Matt Damon, Ben Affleck and Paul Feig have committed to adopting an “inclusion rider” for their companies’ films as the diversity agreement that Frances McDormand promoted in her Oscars speech continues to spread within Hollywood and other industries.
The public pledges from the high-profile actors and directors to embrace inclusion riders – a contract clause stipulating diversity in casts and crews – has increased pressure on other celebrities and studios to follow suit, and comes as businesses outside of entertainment are also exploring the concept.
“It’s not that hard to do, and it’s just common sense,” Feig, the director of Bridesmaids and the Ghostbusters remake, told the Guardian on Tuesday. “I feel like the people who don’t do it now and the studios and companies that don’t do it now are moving backward, not forward.”
The inclusion rider idea went viral earlier this month after McDormand, who won best actress, gave a live shout-out to the contract addendum, which was conceived by Stacy Smith, a University of Southern California professor who studies representation in media.
The rider is designed to set objectives for inclusion on screen and behind the camera, specifying targets for underrepresented groups, including women, people of color, LGBT people and people with disabilities. The hope is that A-list actors could integrate the inclusion rider into contracts, which would help eliminate bias in the hiring and casting process and would produce films that more accurately reflect real-world diversity.
Actors Brie Larson and Michael B Jordan were the first to declare their support after the Oscars, and Pearl Street Films, the production company founded by Affleck and Damon, pledged its commitment on Monday.
Affleck and Damon have not said whether they plan to use inclusion riders when appearing in films outside of their company, and their representatives did not immediately respond to requests for comment.
“It’s really behind the scenes where it will make a difference and is much needed for our company,” said Feig, who announced on Tuesday that his Feigco Entertainment would adopt inclusion riders for future film and TV projects. Feig, who is also the creator of the cult teen TV show Freaks and Geeks, said he has long focused on representation and gender parity in his casts and that the contractual agreement would make that commitment more formal and ensure it extends to the crew.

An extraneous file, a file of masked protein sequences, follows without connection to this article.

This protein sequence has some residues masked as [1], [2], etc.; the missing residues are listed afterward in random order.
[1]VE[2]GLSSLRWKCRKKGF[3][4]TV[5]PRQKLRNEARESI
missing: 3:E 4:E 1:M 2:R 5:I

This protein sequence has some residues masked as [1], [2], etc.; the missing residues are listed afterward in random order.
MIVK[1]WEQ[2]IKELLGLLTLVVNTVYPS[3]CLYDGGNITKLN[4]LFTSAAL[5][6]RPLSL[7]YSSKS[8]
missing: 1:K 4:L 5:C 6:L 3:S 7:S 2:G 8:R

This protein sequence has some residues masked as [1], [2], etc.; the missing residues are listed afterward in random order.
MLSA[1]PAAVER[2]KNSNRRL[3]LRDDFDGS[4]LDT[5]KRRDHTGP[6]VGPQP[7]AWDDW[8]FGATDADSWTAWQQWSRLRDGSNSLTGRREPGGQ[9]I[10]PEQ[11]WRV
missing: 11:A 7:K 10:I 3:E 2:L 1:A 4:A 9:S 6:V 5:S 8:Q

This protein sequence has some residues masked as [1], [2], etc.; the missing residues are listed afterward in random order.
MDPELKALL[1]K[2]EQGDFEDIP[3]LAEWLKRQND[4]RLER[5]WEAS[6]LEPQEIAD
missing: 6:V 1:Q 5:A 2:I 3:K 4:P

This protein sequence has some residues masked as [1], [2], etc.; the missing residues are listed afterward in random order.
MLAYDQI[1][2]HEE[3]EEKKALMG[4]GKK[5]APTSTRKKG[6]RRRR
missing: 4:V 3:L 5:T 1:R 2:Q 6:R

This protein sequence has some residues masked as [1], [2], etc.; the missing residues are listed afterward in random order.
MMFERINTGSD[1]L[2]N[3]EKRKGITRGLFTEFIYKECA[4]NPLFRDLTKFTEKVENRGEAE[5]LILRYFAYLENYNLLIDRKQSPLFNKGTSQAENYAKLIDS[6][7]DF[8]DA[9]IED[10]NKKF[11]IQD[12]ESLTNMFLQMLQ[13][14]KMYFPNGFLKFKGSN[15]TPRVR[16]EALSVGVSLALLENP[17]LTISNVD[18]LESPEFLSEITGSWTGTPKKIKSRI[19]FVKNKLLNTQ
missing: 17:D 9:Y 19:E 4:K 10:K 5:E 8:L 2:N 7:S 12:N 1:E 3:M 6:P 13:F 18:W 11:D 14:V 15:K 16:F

“It’s the right thing to do,” Feig said. “It’s up to artists and film-makers to set the example, then the studios have to follow.”
Kalpana Kotagal, a civil rights lawyer in Washington who crafted the inclusion rider language, said there has been overwhelming interest since the Oscars and that she hopes to see it spread from individual actors to agencies, production companies and the studios.
“It could have tremendous reach,” she said. Kotagal said the idea is applicable to the technology sector, financial services, media and many other fields. “Pick your industry. Anywhere somebody has bargaining power, there is room to negotiate for better employment practices.”
Film and television “help shape the cultural narratives and the norms we all live with”, she said. “There is a moral imperative on the industry to get this right.”
Nicole Sanchez, the founder of Vaya Consulting, which works with tech companies on diversity and inclusion, said that within days of McDormand’s speech, she had received dozens of calls from parties interested in inclusion riders.
“My phone is ringing off the hook,” said Sanchez, who explained that inclusion riders could be used when powerful tech executives are negotiating job offers and could also be applicable to conferences and speaking gigs. A candidate could demand that a corporation make a commitment to close the gender pay gap within a certain timeframe, for example.
In Silicon Valley, people could further use the contract clause to demand that companies or major events use vendors that are unionized and pay living wages, Sanchez added.
“This is something that is so tangible, and now it has some mainstream affirmation,” said Sanchez, who said she has been in touch with large tech firms and people in advertising, medicine, academia, consumer products and other sectors. “It’s been a rallying point.”